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Sedgwick County Commission mandates COVID vaccine for county health workers

Nadya Faulx

The new policy mandates the vaccine for employees of the county health department and the county’s COMCARE program.

About 550 Sedgwick County health employees are now required to receive the COVID-19 vaccine.

The Sedgwick County Commission unanimously approved a policy on Wednesday that mandates the vaccine for employees of the county health department and the county’s COMCARE program.

“The only (county health employees) that would not be included in the mandate is if they are 100% remote and not interacting with the public or other staff,” said Anna Meyerhoff-Cole, deputy chief human resources officer for the county.

The policy comes after the U.S. Supreme Court recently upheld a federal vaccine requirement for health care workers at Medicare and Medicaid-certified facilities.

Republican Commissioner Jim Howell said he didn’t agree with the mandate but feared the county could lose Medicare and Medicaid funding if it didn’t accept it.

“There’s the danger of taking $11.8 million in federal money,” he said. “They control us.”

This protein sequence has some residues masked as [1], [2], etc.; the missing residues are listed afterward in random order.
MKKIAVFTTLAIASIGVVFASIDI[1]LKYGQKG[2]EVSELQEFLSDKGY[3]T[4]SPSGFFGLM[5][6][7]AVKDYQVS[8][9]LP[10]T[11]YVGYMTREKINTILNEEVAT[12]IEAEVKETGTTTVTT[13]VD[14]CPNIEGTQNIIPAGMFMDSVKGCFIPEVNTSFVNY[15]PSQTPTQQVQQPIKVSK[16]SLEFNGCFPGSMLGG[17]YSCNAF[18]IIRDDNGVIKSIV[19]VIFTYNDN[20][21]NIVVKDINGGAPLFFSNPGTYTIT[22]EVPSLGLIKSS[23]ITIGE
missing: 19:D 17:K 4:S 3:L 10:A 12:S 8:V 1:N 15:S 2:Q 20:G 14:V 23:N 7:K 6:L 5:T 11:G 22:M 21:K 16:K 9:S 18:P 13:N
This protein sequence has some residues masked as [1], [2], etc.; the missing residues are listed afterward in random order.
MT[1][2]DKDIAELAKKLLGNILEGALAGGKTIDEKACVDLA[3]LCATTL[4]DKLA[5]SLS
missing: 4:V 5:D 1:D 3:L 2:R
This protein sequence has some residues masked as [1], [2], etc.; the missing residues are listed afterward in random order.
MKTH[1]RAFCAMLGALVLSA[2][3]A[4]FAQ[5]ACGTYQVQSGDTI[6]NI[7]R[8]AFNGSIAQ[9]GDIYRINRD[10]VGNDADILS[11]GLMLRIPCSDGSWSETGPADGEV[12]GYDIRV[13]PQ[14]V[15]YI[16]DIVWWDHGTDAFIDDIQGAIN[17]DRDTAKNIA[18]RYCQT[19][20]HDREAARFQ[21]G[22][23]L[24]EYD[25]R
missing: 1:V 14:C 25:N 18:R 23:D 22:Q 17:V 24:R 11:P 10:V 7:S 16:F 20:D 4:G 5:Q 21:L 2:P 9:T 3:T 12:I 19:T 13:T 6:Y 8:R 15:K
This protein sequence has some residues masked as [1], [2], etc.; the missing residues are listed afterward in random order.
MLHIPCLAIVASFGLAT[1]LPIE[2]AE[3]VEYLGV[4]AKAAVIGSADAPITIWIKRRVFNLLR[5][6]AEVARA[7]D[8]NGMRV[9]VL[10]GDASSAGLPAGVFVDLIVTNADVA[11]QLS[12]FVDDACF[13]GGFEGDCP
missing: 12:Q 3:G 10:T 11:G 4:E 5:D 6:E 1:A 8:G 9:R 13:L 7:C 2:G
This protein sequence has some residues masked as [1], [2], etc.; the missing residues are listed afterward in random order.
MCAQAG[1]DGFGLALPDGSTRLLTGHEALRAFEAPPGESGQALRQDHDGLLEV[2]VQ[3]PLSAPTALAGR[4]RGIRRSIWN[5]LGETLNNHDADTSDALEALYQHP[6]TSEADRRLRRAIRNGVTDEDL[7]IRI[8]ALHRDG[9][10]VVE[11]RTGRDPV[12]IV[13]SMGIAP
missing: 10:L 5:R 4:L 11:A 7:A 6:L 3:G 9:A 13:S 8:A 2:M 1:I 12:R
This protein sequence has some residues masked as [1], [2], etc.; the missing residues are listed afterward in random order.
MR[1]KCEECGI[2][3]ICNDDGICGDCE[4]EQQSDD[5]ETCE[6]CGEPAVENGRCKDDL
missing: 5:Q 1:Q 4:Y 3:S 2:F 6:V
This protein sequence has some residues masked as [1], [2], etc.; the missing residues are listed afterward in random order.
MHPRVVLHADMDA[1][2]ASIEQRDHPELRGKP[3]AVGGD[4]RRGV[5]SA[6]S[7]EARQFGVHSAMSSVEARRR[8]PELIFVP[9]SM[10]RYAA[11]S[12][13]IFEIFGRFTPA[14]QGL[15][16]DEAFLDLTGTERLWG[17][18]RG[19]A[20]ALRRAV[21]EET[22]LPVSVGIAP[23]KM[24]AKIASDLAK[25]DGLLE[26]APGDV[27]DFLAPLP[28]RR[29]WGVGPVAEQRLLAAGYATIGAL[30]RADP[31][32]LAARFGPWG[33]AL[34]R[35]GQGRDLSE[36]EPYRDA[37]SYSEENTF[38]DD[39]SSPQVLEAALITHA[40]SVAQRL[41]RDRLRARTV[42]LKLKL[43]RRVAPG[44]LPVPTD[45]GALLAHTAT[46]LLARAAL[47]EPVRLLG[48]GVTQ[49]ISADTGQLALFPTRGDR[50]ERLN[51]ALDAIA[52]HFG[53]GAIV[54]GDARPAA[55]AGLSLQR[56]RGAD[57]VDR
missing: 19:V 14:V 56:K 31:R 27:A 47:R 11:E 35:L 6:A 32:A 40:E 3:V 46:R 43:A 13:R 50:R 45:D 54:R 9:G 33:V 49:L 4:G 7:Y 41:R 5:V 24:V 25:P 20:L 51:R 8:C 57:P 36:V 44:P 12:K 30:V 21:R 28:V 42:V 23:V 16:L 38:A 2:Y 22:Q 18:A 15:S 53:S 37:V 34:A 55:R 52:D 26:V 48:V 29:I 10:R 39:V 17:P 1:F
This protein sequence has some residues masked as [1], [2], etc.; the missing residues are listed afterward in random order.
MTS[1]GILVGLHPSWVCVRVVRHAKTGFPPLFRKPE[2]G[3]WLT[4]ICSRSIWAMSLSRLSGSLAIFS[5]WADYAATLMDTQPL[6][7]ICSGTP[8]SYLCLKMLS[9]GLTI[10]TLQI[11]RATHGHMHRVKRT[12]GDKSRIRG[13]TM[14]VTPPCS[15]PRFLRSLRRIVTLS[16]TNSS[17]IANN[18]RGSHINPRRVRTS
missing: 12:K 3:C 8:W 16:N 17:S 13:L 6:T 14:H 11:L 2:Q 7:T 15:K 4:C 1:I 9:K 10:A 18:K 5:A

With multiple county departments short-staffed, Howell also said he hopes the county can find ways to accommodate employees who refuse the vaccine.

The policy allows employees to request medical and religious exemptions. A recent state law makes it easy for employees to file and receive a religious exemption.

County health employees with exemptions must wear a mask while working.

Nonexempt employees need to receive either one dose of the Johnson & Johnson vaccine or two doses of the Pfizer or Moderna vaccine by Feb. 28.

The mandate does not require booster shots.

County officials said they do not have current vaccination rates for employees affected by the new mandate but will collect that information now that the policy is in place.

About 53% of Sedgwick County residents 5 and older are fully vaccinated. The CDC reports that rate is about 67% for the whole country.

Daniel Caudill reports on Kansas state government for Kansas Public Radio and the Kansas News Service. He was a general assignment reporter for KMUW and a reporter, photographer and digital content manager for The Derby Informer and an editor and reporter for The Sunflower. In the spring of 2020, Daniel helped cover the legislative session in Topeka as an intern for the Kansas News Service. You can follow him on Twitter @CaudillKMUW.